Notorious: Ingrid Bergman is asked by a serpentine Cary Grant to spy on her Nazi friends in South America in this masterful thriller by Alfred Hitchcock. Screens at 8:30 p.m. Thursday through Saturday, Sept. 12 through 14, at Cinema Under the Stars in Mission Hills.
Best Friends Forever: Nuclear apocalypse is imminent as two best friends embark on a crazed road trip. Screens as part of the San Diego Film Festival Preview event beginning at 5 p.m. Friday, Sept. 13, at SILO in East Village.
Lovecraft: Fear of the Unknown: A loving chronicle to the father of modern horror fiction that features interviews with John Carpenter, Guillermo Del Toro, Neil Gaiman, Stuart Gordon, S.T. Joshi and more. Screens at 10 p.m. Friday, Sept. 13, at Digital Gym Cinema in North Park.
The Room: The definition of cult classic. Screens at midnight Saturday, Sept. 14, at the Ken Cinema.
Ruby Sparks: A struggling novelist creates a cute fictional female character to re-instill his hope in love. Screens as part of the San Diego Film Festival Preview event beginning at 5 p.m. Saturday, Sept. 14, at SILO in East Village. See Page 14 for details.
La Camioneta: This vibrant documentary follows the journey of decommissioned American school buses that are refurbished and used in Guatemala as public transportation. Presented by San Diego Latino Film Festival’s Cine en el Parque, it screens at 7 p.m. Saturday, Sept. 14, at California Center for the Arts in Escondido. It screens again, presented by San Diego Latino Film Festival’s Que Viva Cine Latino, at 7:30 p.m. Wednesday, Sept. 18, at Otay Ranch Town Center Food Pavilion.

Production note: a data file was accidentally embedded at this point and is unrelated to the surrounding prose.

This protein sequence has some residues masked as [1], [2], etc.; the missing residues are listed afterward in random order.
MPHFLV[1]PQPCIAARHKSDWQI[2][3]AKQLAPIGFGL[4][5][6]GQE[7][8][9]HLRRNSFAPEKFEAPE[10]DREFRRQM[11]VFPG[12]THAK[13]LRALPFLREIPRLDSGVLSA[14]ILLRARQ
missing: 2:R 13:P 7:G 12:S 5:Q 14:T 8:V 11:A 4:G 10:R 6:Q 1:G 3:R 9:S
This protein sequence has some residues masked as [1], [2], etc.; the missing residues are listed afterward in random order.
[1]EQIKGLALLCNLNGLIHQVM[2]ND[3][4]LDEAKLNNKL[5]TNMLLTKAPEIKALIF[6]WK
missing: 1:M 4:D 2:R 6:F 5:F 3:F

Hot Guys with Guns: Ex-boyfriends must reconcile their angst to solve a mystery in this modern spin on the detective story. Screens at 7:30 p.m. Saturday, Sept. 14, at Birch North Park Theatre.
Men in Suits: Meet the masked men responsible for bringing characters like Godzilla and The Predator to life on the big screen. Screens at 10 p.m. Saturday, Sept. 14, at Digital Gym Cinema in North Park.
Morning Star: Any film that stars Denis Lavant as a circus performer and Iggy Pop as his conscience has to be seen to be believed. Screens at 5 p.m. Sunday, Sept. 15, at Bread and Salt in Logan Heights. RSVP to 858-205-4354.
Raiders of the Lost Ark: Indiana Jones battles Nazis, snakes and supernatural beings. The best adventure film of the last 30 years. Screens at 5 p.m. Sunday, Sept. 15, at Arclight La Jolla.
Take Me Home: A woman and a taxi driver take a magical road trip across America. Screens at 6 p.m. Tuesday, Sept. 17, at the Hervey Branch Library in Point Loma.
Pearl Peep’s Movie Choice: It’s a leap-of-faith kind of night at the movies. Surprise. Screens at 8 p.m. Wednesday, Sept. 19, at The Pearl Hotel in Point Loma.
Obselidia: A lonely librarian goes on a road trip to Death Valley with a cinema projectionist. There will be romance. Screens at 7 p.m. Wednesday, Sept. 18, at Scripps Ranch Public Library.
Afternoon Delight: Written and directed by Jill Holloway, this indie comedy follows a Los Angeles woman’s (Kathryn Hahn) pursuit to transcend the drudgeries of everyday life and marriage by giving shelter to a young stripper (Juno Temple).
Band of Sisters: Documentary that covers an entire generation of nuns who were transformed in the 1960s by Vatican II and left their traditional posts at convents, schools and hospitals to work out in the community. Ends Sept. 11 at Digital Gym Cinema in North Park.
Bounty Killer: Murderous bounty hunters compete for money, fame and mutual respect in this exploitation film starring a horde of D-level actors. Screens at AMC Palm Promenade in Chula Vista.
The Citizen: After winning the U.S. green-card lottery, Ibrahim arrives in New York City on Sept. 10, 2001. The events of the following day shape his experience in profound ways. Ends Sept. 12 at Digital Gym Cinema in North Park.